The new control also now allows to cascade without a needed additional control. Some other changes in the boler itself are an all 439 stainless hx and polypropylene condensate pan and flue.
    "The bitter taste of a poor installation remains much longer than the sweet taste of the lowest price."
  • tim smith tim smith @ 10:24 AM
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    Re: Trimax etc

    I discussed the 3 way option in december with them. I really think it would not have been hard to incorporate addl. curve and 3 terminals on board for mix valve. This was a bummer for me with Lochinvar and still a bummer with Trimax. I love Triangle boilers but just wish all the mfrs would take that little leap forward and incorporate this function. Really would be a saver over adding separate control.
  • SWEI SWEI @ 10:32 AM
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    adding terminals

    Would not be trivial given that the control hardware comes from Honeywell and is not unique to TT as I understand it.

    I'll dig into their ModBus messaging one of these days - should allow us to build a really nice advanced multi-boiler multi-temperature package.
    This post was edited by an admin on March 31, 2012 10:34 AM.
  • Chris Chris @ 1:11 PM
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    Control

    The control is Honeywell Europe not US. The only condensing boiler I know that runs a mixing valve low temp circuit is a Viessmann Vitodens.
    "The bitter taste of a poor installation remains much longer than the sweet taste of the lowest price."
  • TonyS TonyS @ 10:48 PM
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    Installed one a couple of weeks ago

    Very easy to set up, Intuitive progression through the setup.
    It has a quick setup with a few predetermined heating curves. It has relays for two zone pumps and a dhw pump, also a aux pump relay that runs whenever one of the other three run. I think they should have gone a little further and allowed the aux pump to shut down on a call from dhw, as it is now, you can run a two zone system with a dhw pump without any extra relays...if you are pumping through the exchanger.
    If you are using two zones and the aux pump as the boiler pump on a primary secondary, there is no way to turn off the boiler pump on a call from the dhw tank that is tied into the boiler loop, not the primary.
    Most of my jobs are gravity conversion so I dont need primary secondary and this now saves me the cost of an additional relay on a two zone system.
    The wiring block is much improved, full terminal blocks, each over top of its own connector along the front bottom edge.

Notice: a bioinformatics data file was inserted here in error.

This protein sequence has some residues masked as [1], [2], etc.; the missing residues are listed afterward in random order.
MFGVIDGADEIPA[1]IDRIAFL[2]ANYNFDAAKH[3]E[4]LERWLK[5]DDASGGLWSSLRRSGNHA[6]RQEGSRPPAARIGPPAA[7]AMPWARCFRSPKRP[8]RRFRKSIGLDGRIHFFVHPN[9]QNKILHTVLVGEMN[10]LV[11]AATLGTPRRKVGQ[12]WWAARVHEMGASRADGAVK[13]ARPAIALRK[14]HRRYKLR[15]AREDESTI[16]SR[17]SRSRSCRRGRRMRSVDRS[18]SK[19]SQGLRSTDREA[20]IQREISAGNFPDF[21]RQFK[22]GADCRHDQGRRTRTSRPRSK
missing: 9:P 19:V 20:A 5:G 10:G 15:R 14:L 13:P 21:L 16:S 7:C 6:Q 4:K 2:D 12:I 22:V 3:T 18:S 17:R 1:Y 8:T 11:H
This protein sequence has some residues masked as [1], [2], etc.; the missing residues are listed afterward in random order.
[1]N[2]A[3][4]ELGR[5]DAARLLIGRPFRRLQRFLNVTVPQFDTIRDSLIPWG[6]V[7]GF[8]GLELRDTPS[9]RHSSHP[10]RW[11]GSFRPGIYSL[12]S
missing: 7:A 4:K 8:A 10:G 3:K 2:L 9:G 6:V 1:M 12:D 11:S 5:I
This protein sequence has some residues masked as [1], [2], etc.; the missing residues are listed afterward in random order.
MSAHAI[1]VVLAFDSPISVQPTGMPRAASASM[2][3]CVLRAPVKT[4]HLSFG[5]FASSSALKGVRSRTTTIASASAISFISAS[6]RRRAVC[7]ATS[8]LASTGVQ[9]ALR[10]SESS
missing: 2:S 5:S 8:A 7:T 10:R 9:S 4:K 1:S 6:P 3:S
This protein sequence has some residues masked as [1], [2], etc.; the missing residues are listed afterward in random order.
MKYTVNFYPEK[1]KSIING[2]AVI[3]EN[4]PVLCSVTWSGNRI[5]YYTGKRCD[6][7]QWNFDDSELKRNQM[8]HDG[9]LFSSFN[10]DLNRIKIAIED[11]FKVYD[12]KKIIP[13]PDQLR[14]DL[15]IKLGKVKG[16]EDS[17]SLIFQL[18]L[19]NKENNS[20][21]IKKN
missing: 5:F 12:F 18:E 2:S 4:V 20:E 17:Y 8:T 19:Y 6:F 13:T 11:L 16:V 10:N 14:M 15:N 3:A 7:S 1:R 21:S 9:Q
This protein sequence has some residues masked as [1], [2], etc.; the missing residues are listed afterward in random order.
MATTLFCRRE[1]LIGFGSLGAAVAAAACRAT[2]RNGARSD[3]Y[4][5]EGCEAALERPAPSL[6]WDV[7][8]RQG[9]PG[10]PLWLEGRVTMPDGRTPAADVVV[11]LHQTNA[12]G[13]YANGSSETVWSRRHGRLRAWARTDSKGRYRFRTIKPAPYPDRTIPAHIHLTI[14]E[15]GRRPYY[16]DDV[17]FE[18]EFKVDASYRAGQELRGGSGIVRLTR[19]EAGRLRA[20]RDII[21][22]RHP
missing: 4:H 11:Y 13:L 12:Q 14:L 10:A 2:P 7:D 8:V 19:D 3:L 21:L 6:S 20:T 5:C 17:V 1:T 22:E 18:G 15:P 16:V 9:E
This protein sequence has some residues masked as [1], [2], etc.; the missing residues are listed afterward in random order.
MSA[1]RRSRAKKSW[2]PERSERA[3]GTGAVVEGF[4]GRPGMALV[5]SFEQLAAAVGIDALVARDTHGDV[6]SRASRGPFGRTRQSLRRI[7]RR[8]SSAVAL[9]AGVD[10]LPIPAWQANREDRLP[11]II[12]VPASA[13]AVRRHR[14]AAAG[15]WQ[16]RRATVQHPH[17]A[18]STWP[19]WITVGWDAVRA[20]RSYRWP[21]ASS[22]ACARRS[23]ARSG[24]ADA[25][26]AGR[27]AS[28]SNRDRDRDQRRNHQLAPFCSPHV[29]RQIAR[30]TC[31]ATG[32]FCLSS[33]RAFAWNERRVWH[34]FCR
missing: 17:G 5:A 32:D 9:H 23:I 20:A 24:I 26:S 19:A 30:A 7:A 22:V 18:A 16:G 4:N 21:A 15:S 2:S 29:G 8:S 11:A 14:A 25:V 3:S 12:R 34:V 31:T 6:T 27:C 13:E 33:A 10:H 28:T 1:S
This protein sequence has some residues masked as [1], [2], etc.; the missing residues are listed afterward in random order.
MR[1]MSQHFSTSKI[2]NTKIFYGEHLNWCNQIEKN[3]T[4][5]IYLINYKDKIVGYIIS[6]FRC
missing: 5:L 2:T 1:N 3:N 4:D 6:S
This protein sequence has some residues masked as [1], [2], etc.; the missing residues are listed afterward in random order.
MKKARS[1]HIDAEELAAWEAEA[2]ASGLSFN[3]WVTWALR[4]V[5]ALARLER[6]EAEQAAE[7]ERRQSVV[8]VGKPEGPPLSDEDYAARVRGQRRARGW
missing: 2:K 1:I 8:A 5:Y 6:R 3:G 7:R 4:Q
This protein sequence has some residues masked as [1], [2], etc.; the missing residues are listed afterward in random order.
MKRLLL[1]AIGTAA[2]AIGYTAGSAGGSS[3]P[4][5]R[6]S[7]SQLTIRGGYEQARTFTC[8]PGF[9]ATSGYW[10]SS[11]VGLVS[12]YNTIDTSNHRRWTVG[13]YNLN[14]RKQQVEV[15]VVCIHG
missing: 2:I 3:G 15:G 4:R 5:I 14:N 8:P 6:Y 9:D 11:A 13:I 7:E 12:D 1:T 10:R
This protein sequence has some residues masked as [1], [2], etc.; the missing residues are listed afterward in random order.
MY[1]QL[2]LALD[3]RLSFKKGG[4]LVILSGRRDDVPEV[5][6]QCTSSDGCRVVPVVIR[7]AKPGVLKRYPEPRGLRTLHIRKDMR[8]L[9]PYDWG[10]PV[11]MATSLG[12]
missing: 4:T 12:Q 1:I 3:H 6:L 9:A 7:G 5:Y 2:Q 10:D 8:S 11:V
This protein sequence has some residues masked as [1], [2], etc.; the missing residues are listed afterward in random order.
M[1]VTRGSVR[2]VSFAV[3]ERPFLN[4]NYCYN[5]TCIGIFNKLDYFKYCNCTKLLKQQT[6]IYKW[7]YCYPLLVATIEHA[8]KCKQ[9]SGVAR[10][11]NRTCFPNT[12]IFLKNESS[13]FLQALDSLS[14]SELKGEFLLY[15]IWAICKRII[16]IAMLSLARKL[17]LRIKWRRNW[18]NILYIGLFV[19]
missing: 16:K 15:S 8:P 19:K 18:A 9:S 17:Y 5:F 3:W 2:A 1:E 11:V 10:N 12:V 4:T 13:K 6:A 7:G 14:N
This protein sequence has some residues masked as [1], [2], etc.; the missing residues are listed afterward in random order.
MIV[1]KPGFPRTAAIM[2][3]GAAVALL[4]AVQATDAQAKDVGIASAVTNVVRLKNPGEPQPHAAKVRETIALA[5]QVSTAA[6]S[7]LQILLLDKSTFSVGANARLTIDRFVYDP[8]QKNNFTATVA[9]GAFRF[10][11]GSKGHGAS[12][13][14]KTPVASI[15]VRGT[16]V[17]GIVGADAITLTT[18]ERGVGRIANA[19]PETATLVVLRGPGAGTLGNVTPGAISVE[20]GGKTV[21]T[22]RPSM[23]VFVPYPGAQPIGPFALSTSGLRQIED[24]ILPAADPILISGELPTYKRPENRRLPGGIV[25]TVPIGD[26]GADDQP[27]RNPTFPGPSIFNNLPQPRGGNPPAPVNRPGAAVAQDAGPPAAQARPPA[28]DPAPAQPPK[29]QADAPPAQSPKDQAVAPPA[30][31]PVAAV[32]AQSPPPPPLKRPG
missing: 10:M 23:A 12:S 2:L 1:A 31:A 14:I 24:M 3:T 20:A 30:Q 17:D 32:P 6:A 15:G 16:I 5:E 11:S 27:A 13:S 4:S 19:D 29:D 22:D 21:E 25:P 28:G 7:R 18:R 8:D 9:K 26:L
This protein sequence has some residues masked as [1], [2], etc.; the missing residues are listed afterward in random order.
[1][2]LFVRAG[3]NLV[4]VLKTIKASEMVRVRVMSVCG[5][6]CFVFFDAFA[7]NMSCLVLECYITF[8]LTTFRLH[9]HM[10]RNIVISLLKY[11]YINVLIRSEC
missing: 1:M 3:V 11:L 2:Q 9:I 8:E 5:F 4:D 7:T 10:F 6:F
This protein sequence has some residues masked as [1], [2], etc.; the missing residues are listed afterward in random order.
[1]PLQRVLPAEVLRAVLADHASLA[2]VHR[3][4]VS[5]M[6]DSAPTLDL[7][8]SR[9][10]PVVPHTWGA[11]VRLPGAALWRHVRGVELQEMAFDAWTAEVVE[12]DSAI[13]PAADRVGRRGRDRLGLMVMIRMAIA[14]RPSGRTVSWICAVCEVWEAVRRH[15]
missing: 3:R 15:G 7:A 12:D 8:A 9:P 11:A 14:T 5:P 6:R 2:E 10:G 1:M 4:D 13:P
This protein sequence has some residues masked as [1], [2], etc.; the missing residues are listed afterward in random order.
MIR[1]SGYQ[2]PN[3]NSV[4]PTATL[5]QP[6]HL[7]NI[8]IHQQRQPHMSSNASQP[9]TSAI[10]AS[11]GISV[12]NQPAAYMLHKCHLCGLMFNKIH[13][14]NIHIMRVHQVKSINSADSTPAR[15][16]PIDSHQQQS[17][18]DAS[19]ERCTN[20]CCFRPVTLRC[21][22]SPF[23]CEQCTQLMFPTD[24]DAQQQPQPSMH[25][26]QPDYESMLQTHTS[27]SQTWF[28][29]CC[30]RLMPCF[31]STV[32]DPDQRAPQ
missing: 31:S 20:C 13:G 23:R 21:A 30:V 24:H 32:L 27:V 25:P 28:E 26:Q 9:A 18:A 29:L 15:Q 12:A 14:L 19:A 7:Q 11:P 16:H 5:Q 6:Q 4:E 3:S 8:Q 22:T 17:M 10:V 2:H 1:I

This is another great improvement to this boiler.
  • NYplumber NYplumber @ 1:49 AM
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    N/C

    You can use a n/c relay to cut power when dhw sends a signal.

    Let me know if you try it.
    :NYplumber:
  • wrxz24 wrxz24 @ 6:33 PM
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    Perfect timing:)

    my plan is to replace my CI boiler with this exact boiler because of the 2 reset curves because I have both bb and radiant heat.  I guess my question is this...let's say I set my mixing valves to 110deg  for protection but on days when just the radiant zones call for heat and the floors only need 90 degree water within the high mass curve, does that have any effect on the mixing valve setting?? Thanks in advance
  • TonyS TonyS @ 7:47 PM
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    Nope

    When your target temp is less than your mixing valve , the mixing valve opens its hot side and closes its cold side and that's all it can do. The curve will drop just like the mixing valve isn't there.
  • wrxz24 wrxz24 @ 10:03 PM
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    Great.

    Thanks for the help.
  • STUPID_FLANDERS1 STUPID_FLANDERS1 @ 9:17 AM
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    Shutting off Aux Boiler Pump

    You mentioned using a NC relay to shut off an AUX loop pump when there is a call for DHW.  Can you elaborate on this.  I have a customer that is running into this.  Her installer thankfully installed a bridle so the pump just cycles through that when the unit goes into a call for DHW, but I have another customer with no briddle and causing the system pump to dead-head into the unit's valve.  Need to find a quick fix to get that aux pump to shut down when there is a call for DHW.  Thanks!
  • TonyS TonyS @ 12:09 PM
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    NC relay

    Run the wire from your aux terminal through a 120 volt nc relay on its way to the aux pump. Then use the wire feeding the dhw pump to energize the relay coil when the dhw pump turns on. This will flip the relay and cut power going to the aux.
  • CFH CFH @ 11:50 PM
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    Outdoor reset sensor not calibrated

    I just installed a Trimax Solo 110. When  the outdoor reset was connected the boiler the display showed the outdoor temperature 10 degrees higher than the actual temperature. The resistance of the 10 k thermistor at the boiler connection was correct for the outdoor temperature. The service rep from triangle tube told me it was a software problem. He solution was to raise the reset curve 10 degrees. Whenever the customer looks at the display he see the wrong outdoor temperature. The boiler is advertised to control 4 pumps. 1 pump is dedicated to the primary pump. 2 other pumps can be used for heating with separate outdoor reset curves. You can only use the 4 pump for DHW even if you disable priority.